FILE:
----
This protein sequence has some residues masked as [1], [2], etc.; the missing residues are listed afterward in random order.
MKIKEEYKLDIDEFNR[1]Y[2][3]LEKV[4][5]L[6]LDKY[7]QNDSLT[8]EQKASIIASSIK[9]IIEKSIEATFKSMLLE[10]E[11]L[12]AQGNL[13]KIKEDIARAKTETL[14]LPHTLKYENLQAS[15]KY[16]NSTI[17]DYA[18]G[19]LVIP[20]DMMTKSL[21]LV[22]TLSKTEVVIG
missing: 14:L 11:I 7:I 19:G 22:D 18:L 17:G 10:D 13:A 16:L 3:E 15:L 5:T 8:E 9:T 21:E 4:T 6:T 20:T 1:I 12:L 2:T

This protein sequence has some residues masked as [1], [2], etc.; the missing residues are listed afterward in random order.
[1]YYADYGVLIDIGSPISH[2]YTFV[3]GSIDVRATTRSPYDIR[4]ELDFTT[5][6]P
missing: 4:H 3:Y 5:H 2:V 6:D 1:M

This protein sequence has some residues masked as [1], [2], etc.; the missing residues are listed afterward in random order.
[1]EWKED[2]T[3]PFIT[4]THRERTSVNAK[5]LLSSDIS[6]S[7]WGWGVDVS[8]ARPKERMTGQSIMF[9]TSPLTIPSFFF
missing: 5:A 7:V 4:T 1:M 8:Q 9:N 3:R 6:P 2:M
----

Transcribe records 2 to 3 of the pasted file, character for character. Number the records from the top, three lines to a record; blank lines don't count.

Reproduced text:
This protein sequence has some residues masked as [1], [2], etc.; the missing residues are listed afterward in random order.
[1]YYADYGVLIDIGSPISH[2]YTFV[3]GSIDVRATTRSPYDIR[4]ELDFTT[5][6]P
missing: 4:H 3:Y 5:H 2:V 6:D 1:M

This protein sequence has some residues masked as [1], [2], etc.; the missing residues are listed afterward in random order.
[1]EWKED[2]T[3]PFIT[4]THRERTSVNAK[5]LLSSDIS[6]S[7]WGWGVDVS[8]ARPKERMTGQSIMF[9]TSPLTIPSFFF
missing: 5:A 7:V 4:T 1:M 8:Q 9:N 3:R 6:P 2:M